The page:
The chair and joint chief executives of small business lender Prospa were contrite at the company’s annual general meeting last week, offering apologies for the company’s failure to meet prospectus forecasts. Now, the questions for investors are when the company will recover from the big sell-off it has suffered and whether it will return to be a highly rated growth stock.
The company, which claims to be Australia’s number one online small business lender, was listed on the ASX in June, after raising $109.6 million at $3.78 a share. The stock price went as high as $4.96 in September but following the release of the trading update on November 18, the stock fell to $2.10. It finished last week at $1.98.
Macquarie Securities has followed Prospa since it was listed. At one stage it had a price target of $5.25 on the stock but in its most recent note to clients, it has cut its valuation (based on discounted cash flow analysis) and its 12-month price target to $3.
Macquarie says it cut its earnings and target price forecasts to reflect the uncertainty the company has created. Its estimate for 2020/21 earnings is down 47 per cent and for 2021/22 it is down 24 per cent.
The company’s trading update said it expected revenue for the 12 months to the end of December to fall short of the prospectus forecast by 8 per cent.
The company said it expected 2019 loan originations to be a little ahead of prospectus forecast and explained the revenue shortfall as a function of the “premiumisation” of its book.
This means the company is doing more lending to borrowers with higher credit scores and, as a result, the overall interest rate it earns, as well as the intertest margin, is lower.
The company said the margin decline would be offset, to some extent, by a reduction in loan impairments, which are expected fall from 10.2 per cent of average gross loans to 8.1 per cent.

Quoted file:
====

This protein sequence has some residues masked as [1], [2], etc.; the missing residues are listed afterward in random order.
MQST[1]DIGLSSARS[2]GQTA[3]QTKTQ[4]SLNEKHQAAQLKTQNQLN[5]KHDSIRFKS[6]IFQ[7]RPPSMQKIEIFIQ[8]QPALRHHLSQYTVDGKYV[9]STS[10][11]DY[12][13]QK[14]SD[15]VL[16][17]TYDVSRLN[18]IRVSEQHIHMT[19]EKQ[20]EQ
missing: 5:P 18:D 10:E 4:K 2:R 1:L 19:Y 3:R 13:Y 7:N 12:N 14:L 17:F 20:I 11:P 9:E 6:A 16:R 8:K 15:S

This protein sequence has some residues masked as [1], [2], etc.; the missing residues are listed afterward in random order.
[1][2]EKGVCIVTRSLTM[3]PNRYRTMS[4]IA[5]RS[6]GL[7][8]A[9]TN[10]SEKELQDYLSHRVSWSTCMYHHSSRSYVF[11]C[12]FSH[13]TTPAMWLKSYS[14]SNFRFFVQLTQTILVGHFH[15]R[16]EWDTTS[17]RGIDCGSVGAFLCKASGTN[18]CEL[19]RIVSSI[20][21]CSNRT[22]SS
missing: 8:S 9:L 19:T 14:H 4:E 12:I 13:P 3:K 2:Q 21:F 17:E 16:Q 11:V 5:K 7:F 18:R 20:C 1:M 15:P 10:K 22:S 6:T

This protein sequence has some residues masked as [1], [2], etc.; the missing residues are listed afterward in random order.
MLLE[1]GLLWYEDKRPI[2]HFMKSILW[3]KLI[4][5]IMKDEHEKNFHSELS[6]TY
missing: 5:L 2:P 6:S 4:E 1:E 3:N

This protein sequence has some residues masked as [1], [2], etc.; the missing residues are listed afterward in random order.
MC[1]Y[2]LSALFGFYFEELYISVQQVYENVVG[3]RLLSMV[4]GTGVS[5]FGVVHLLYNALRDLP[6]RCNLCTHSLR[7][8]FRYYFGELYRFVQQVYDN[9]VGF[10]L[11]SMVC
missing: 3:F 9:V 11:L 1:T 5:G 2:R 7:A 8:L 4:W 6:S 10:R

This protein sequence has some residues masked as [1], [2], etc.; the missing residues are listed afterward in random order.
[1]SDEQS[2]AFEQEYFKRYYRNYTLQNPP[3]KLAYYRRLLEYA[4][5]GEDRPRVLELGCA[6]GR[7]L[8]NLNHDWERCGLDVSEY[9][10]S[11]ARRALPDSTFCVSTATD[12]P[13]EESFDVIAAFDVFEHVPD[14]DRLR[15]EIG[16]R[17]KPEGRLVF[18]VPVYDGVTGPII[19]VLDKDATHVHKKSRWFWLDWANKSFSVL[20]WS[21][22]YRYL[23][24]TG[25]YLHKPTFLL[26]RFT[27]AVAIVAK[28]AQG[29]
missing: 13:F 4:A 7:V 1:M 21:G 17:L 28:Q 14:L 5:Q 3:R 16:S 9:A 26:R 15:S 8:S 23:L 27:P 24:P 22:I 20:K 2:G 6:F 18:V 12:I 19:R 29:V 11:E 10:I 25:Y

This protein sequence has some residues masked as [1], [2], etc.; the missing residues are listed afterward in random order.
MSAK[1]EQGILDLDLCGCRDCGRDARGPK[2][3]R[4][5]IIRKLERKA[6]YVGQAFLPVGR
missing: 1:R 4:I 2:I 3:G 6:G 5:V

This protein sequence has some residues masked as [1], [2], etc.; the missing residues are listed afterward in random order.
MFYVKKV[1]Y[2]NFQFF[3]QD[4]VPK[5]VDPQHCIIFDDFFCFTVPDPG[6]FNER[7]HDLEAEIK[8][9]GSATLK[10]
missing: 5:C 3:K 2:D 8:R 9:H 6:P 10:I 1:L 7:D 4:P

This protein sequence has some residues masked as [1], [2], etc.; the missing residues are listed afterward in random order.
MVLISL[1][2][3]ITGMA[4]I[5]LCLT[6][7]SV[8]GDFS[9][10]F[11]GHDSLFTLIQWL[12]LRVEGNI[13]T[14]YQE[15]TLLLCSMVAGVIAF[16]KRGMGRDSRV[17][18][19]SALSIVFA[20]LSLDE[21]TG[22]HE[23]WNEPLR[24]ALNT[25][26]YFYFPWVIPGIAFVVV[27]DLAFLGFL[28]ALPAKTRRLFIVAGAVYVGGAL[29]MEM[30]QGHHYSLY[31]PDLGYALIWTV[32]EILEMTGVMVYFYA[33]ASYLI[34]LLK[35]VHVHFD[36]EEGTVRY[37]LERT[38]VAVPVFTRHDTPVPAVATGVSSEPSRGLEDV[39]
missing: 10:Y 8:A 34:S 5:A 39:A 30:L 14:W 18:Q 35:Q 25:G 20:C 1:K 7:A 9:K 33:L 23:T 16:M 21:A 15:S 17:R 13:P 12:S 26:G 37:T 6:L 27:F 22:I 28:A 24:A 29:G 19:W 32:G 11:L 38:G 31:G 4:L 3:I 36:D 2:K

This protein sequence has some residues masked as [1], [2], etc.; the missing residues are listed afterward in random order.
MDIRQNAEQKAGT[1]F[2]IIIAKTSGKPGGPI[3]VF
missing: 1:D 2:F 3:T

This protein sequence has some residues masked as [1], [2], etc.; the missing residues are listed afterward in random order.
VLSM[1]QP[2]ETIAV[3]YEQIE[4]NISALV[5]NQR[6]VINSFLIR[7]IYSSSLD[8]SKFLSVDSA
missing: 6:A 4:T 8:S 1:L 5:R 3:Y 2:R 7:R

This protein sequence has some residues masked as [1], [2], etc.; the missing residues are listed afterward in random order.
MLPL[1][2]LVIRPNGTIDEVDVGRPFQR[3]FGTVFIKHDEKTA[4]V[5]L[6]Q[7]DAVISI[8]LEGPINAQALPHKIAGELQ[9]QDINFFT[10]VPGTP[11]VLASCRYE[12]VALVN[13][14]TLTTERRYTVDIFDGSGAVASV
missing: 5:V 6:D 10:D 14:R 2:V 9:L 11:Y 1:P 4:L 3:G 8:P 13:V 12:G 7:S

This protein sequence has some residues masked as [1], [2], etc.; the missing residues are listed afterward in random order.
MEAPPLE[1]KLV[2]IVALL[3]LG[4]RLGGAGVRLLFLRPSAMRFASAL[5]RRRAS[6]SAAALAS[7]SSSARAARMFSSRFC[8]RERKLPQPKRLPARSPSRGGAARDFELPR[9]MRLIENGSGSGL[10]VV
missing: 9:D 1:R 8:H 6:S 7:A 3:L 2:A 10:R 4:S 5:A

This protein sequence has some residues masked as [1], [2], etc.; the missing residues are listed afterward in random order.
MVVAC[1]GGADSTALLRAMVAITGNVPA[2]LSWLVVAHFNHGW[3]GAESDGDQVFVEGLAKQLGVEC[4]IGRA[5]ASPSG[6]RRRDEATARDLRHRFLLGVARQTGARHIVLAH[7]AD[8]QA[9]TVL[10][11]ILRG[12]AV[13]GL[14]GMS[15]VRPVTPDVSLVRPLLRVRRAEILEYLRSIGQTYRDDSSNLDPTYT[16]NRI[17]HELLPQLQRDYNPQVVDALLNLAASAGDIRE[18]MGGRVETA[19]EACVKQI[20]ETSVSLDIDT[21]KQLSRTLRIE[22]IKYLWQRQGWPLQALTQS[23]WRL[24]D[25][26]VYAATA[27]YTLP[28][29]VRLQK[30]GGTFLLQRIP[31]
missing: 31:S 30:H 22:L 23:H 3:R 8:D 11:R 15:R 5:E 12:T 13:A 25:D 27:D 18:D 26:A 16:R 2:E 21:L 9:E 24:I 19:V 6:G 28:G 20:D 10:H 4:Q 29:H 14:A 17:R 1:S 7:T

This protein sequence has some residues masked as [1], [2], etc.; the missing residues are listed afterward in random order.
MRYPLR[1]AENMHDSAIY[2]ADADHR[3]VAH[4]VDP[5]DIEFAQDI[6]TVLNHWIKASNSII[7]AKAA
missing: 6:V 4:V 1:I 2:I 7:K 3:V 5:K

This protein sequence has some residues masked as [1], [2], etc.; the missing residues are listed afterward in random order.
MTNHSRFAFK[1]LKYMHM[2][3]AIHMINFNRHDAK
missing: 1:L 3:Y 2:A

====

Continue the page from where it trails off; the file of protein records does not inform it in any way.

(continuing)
The prospectus forecast was for calendar year 2019 EBITDA of $10.6 million, which was cut to $4 million in the trading update.
At last week’s AGM, Prospa chair Gail Pemberton said: “We owe shareholders an apology. While we believe we have the right strategy to drive the best long-term value for shareholders, the board is disappointed in the performance of management in the first half.”
Joint CEOs Greg Moshal and Beau Bertoli provided a more detailed explanation of the premiumisation strategy. They say: “Our strategy involves attracting better credit quality customers. These premium risk grade customers have three main benefits:
- we see this revenue as less risky as the probability of default is usually significantly lower;
- lower impairments can lead to improved funding costs and funding diversity; and
- in the long term we believe these customer segments should have higher lifetime value as they typically trade for longer, are larger businesses and are more likely to take up recurring revenue products like our new line of credit.
“Our revenue is sensitive to a lower rate card because our loan product is shorter in term and we charge a fixed interest rate. This means small movements in rate or term can generate a greater impact than in longer term or variable rate products.”
Moshal and Bertoli say premiumisation was always part of their plans and it was able to introduce a new rate card that is receiving new funding from a major Australian bank that reduced funding costs.
They say the impact on revenue is greater than expected because there is a strong take-up of the new rate card.
Macquarie says the positive for the company is that it has strong growth in originations. It believes the company’s guidance may be on the conservative side but says “more certainty is needed and confidence will take time to restore.”